Bill Pannifer pays his respects at a cemetery, visits a celluloid hero, then decides to veg out
The World Wide Cemetery

As abstract as the aftermath of a modern cremation, but perhaps offering greater comfort to mourners, the Internet's own version of eternal rest seems less deserving of satire than its earthbound equivalents. For once, the much-discussed "placelessness" of the World Wide Web - intangible yet universal -is fully vindicated. Come to terms with the basic concept, and this is a tastefully presented site, where a convincingly nominal one-off payment of $7 will provide a perpetual homepage for the deceased - one that "will not weather with the passage of time and can be visited easily by people from around the world". There are about a hundred people so far interred, some with photographs and sound samples, and visitors can offer "flowers" in the form of messages of condolence. Names may also be entered on general monuments in honour of the victims of Aids, Vietnam and even the First and Second World Wars. The site compares itself with traditional print obituaries, but it adds a unique metaphysical tease: a world map locates the mere "physical remains" of those now safely gathered together in spirit and online.

The Chris Marker WWW Site

This year's London Film Festival programme included new work from Chris Marker, the veteran French film maker whose graceful "photoroman", La Jetee, re-emerged last year in rather lumbering form as 12 Monkeys. A film essayist of unclassifiable genius, Marker's usual concerns - left- wing politics and paradoxes, the nature of memory, Alfred Hitchcock - have also long included computers: he was staging cryptic "online" interviews as far back as 1984, and now is working on an autobiographical CD-Rom. Till then, this site, dedicated to him by an Australian academic, will fill out the filmography, display a script or two and supply stills from Sans Soleil: all against background graphics of the favoured feline who inevitably slinks her way into Marker's most abstruse reveries.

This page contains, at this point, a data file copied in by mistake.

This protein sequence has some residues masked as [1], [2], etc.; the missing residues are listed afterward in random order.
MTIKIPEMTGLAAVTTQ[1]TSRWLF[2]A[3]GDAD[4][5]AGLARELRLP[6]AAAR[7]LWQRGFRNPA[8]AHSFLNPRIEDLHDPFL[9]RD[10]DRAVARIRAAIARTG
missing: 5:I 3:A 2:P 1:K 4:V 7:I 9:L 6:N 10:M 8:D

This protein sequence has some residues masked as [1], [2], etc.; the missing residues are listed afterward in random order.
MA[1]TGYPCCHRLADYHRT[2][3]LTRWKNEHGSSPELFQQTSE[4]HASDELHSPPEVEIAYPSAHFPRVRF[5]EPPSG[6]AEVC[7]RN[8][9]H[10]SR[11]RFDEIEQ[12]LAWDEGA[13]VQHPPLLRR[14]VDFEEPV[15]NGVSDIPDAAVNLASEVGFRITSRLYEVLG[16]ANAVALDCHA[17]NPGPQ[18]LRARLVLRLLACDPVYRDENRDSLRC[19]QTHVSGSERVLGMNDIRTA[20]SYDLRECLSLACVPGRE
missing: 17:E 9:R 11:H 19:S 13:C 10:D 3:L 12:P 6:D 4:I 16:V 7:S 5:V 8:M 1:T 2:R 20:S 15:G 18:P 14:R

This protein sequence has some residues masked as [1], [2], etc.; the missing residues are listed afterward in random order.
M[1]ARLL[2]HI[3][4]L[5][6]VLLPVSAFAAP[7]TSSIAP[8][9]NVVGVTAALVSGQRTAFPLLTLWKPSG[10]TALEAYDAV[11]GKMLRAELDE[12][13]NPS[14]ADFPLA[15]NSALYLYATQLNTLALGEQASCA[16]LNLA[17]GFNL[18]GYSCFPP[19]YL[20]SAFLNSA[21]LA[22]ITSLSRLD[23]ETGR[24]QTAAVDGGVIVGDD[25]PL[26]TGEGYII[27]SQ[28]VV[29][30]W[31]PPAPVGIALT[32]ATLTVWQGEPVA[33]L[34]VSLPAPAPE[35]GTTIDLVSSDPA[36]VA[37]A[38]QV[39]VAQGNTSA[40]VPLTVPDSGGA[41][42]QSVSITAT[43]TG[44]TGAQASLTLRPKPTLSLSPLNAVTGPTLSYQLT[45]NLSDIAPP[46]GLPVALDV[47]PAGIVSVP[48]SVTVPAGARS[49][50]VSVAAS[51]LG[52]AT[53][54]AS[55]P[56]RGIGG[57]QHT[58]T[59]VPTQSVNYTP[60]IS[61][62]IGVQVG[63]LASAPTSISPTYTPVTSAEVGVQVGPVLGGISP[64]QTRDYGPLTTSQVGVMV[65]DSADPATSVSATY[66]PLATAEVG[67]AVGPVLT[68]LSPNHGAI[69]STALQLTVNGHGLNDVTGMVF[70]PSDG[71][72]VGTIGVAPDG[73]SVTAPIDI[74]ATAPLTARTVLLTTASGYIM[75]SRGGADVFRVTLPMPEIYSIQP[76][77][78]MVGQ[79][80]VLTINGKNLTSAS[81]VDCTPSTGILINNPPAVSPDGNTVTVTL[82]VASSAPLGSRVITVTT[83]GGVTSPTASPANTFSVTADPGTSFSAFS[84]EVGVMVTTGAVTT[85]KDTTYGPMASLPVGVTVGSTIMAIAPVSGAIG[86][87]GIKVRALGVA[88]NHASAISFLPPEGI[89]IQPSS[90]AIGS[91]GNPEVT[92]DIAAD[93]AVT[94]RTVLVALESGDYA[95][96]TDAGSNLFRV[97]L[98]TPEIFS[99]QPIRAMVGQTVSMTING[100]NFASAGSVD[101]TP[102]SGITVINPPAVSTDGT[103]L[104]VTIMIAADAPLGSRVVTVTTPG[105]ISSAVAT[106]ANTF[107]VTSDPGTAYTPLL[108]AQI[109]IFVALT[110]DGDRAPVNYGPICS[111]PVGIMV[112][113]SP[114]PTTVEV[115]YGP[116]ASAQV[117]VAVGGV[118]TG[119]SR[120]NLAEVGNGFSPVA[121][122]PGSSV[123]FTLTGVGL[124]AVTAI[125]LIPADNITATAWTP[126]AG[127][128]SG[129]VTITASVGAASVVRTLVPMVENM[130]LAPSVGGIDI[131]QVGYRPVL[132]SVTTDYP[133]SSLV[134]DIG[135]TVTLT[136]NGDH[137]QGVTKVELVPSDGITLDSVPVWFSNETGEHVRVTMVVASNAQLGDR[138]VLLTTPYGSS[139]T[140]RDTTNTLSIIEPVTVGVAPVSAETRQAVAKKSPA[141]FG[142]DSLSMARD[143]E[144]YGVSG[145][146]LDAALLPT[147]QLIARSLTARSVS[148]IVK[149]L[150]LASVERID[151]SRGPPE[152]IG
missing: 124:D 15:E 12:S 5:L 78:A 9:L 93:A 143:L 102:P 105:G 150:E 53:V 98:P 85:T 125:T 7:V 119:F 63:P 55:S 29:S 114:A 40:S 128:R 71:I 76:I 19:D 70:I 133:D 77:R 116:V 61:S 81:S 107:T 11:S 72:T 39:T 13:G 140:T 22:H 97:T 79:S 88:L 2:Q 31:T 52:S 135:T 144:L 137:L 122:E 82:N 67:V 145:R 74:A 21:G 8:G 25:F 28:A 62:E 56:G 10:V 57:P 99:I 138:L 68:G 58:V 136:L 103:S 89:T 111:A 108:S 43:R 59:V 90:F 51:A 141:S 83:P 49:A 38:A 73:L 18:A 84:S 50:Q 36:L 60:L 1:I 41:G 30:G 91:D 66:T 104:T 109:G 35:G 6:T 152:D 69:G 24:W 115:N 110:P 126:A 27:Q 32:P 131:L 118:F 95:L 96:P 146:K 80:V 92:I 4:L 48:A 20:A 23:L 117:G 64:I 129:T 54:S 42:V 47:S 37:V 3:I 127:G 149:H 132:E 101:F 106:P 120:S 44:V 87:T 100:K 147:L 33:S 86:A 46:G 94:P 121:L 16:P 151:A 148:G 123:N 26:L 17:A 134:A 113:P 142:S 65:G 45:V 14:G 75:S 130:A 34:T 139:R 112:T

The Forever Corporation

The seriously underpublicised Guildford space programme is well under way now, and wants your money. The Forever Corp (UK branch) will place your e-mail or other message on a spaceproof CD-Rom and send it up as a commercial payload on a Russian rocket scheduled to blast off from Kazakhstan some time next year. Would-be space cadets - sorry, "virtual voyagers in outer space" - are offered the vicarious thrill of knowing their words will soon be in geostationary orbit above their heads. The plot thickens when the same company, using the same forms, offers membership of "Celtic Heart", which will bury your message in an archive of the Irish people somewhere in Co Down. Then there's the "Pyramid of Time" (still under construction, but with similar memorial aims). It seems Irish astronauts with an interest in Egyptology may be offered a discounted, all-in package.

New York Skyscrapers

The low-down on high-rises is offered by this site, which out-Warhols Warhol with its continuously updated Webcam views both of, and from, the Empire State Building (called the Empty State Building when it opened because of the lack of tenants during the Depression). The Finnish architect who runs the site unsurprisingly lists Bauhaus among his favourite rock bands, but his taste in tower blocks runs more to Modernist and Art Deco. The Chrysler building, we learn, had an upmarket speakeasy on the top floor during Prohibition; FW Woolworth's edifice features a mural of FW counting up his cash. Running through it all is an account of the two forces shaping the Manhattan skyline: zoning laws, leading to architectural contortions to let light through on to the street, and the drive of New York corporate machismo to create the tallest erection in the world (deflated when, recently, Malaysia claimed the title).

Veggie Heaven

Twee little vegetable pictures float around this unpretentious-looking but useful UK vegetarian site, created by the cookery writer Rosamund Richardson. The fare on offer sounds enticing enough, with comfortably short and simple cooking instructions for the culinarily-challenged. Despite the homely design, it's ideologically uncompromising, though it advises against preaching to the unconverted: "the seduction of the stomach is the most powerful persuasion". There are a number of vegan options - cutting out meat, dairy products and eggs reduces heart attacks by 90 per cent, the site claims - but no time for fish-finger-eating vegaquarians and their ilk